The Top 5 Non-Dairy Alternatives to Milk

This piece was commissioned by a respected health and wellness magazine and published in February 2015.

For many of us, a glass of cow’s milk was a staple at every childhood meal as our parents continually reminded us milk would make our bones grow strong and long. These days, non-dairy milk alternatives are collectively gaining converts for a number of reasons, including intolerance to lactose, embracing a vegan lifestyle or simply wanting to cut down on dairy intake. No matter your reasoning, our list of five popular alternatives will help you learn more about the wide range of tastes, textures and nutritional profiles to fit your needs.

While you may be worried about missing out on the calcium found in cow’s milk, have no fears. A report by the Harvard School of Public Health confirmed dairy milk is not the only, or even best, source of calcium. Instead, eaters should focus on consuming lots of leafy greens such as collards and bok choy and plenty of beans and legumes to ensure they are getting the recommended daily intake. While non-dairy alternatives to milk are typically lower in calcium, many are fortified to include a higher percentage, along with a mix of supplemental vitamins. Here are five great options to consider:

1. Soy Milk

Outside of cow’s, soy milk provides the highest percentage of the daily recommended amount of calcium, about 25 percent per serving. The popular mainstream alternative also packs the same amount of protein as cow’s milk and is the most similar crossover to milk in terms of taste and texture. Though it comes in many different flavors these days, nutritionists agree natural is best: unflavored, organic soymilk ensures protein is retained and also eliminates Genetically Modified Organisms (GMOs) which have previously caused concerns over links between breast cancer in recent years. If you haven’t tried non-dairy alternatives previously, soy milk is a great first step into adjusting your palate to different flavors.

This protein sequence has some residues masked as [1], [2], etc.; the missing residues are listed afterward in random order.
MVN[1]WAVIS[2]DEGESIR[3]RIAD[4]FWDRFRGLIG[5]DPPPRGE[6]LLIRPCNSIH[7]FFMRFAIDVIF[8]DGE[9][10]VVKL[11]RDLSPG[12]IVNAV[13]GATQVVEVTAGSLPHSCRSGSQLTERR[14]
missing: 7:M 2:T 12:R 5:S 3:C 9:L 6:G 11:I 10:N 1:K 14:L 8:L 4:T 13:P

2. Almond Milk

Coming second for highest amount of calcium, one serving of almond milk provides 20 percent of the daily person’s average needs. Almond milk is made by grinding almonds with water and sometimes the addition of sweetener, depending on customer preference. Like cow’s milk, it has several vitamins and minerals to offer, along with a similar amount of fats. Almond milk is a popular choice in lots of recipes given the many varieties available in stores and its similar consistency to milk. It is used extensively in smoothies and can regularly be seen on recipes for baking. Be aware that it does have less protein than other varieties (1 gram per serving as compared to 7-8 in soy and cow’s milk). Also note: many varieties have lots of additives, so pick a brand that keeps the ingredient list short and natural.

3. Rice Milk

The third most popular choice for those avoiding dairy, rice milk is a widely chosen alternative because it is suitable for those with lactose, nut and/or soy allergies. Made from boiled rice, brown rice syrup and brown rice starch, it can also have sweeteners or flavoring agents added depending on use. While it can be made at home, most versions lining store shelves have been fortified with calcium, Vitamin A and Vitamin D, giving them a more nutrient dense profile. Because this milk is made from a grain, it is significantly higher in carbohydrates, providing on average 33 grams per cup and only 1 gram of protein.

It’s a popular alternative in baking, but be sure to note that rice milk is naturally sweeter than other types given high starch content, so adjust any added sugar accordingly.

4. Coconut Milk

Long used in Asian and Indian cuisines, coconut milk has gained popularity in recent years through followers of the Paleo diet. Previously, this alternative had received a bad reputation for being high in fat; however, recent studies have proven the fats contained are mostly medium chain saturated fatty acids (MCFAs) which, in addition to helping the body fight off disease and infections, are also less likely to be stored as fat. Coconut milk is still used in many ethnic cuisines and is a great addition to baking for its natural sweetness and higher fat content. Additionally, Starbucks has recently added coconut milk to its list of dairy alternatives.

5. Hemp Milk

Perhaps the least widely used on our list, hemp milk is made with hemp seeds, providing it with a high content of omega-3 fatty acids. Best utilized in cooking, hemp milk can be grainy on its own but is easily covered when used in baking or recipes traditionally calling for milk or cream. It’s also a great source of B Vitamins, Vitamin D, magnesium and calcium.

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